And maybe that last part is why I am so interested in talking about this phenomenon. I, too, am a first-generation college student who came from an impoverished background. I will readily admit to you that I would not be here (a recent PhD, a pretty rare first-gen accomplishment) without the emotional labor of professors at every point in my academic career.

In elementary school when I was the strange, painfully shy child who had never interacted with kids before entering kindergarten, it was understanding teachers who helped me make the transition. In middle school when my parents' very public and very ugly divorce led my small town to become a pit of venomous gossip, kind teachers made me their concern. When the weight of working three jobs and paying bills in my now chaotic, single-parent household had me depressed and disconnected in high school, attentive, passionate teachers got me back on track. When I discovered that a community college was the right fit for me professionally and got negative reactions from some faculty members in graduate school, it was other faculty members who carried the burden of hearing my emotional turmoil and assuring me I could make my goals work for me within the academy.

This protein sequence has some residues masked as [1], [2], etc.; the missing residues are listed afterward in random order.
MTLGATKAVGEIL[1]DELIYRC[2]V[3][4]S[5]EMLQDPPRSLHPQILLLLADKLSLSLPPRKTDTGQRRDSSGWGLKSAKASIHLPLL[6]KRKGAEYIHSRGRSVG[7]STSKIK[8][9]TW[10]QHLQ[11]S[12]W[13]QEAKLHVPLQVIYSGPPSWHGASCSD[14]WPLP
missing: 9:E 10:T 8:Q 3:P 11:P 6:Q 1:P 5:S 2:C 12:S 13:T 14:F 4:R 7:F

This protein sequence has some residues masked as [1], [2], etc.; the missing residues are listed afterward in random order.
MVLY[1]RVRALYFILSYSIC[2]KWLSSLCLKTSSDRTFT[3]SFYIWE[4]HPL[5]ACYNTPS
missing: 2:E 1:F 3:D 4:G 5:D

So maybe I'm sympathetic to troubled students because there have been plenty of times when I stood in their shoes.

But as Green's article makes clear, it is not just statistically "at-risk" populations who make use of emotional laborers. She recounts having these kind of conversations with junior colleagues and students of all stripes.

And this is why I am so baffled by some of the responses to Green's article.

The top comment (as of this writing) is from user joelcairo and begins with this:
The writer wants to scream that she's not inviting all kinds of people to unload their burdens on her, but of course that is precisely what she is doing. And this is precisely why so many people feel they can go to her with their personal problems.
Then there's this response to joelcairo from natalie:
"I wonder if some of the problem is that the author wants to be liked and therefore finds it hard to say no." 
The reality is that for folks who are women or people of color, they *need* to be liked in order to amass the social capital (that white men receive either automatically or at a much lower price) that will allow them to navigate the required institutional politics to advance their careers.
Many of the other comments devolve into the typical internet barrage of commenters calling each other racist. Beyond those, there are a lot of comments parroting the idea that Green needs to get better at setting boundaries or that she's not qualified to perform counseling services.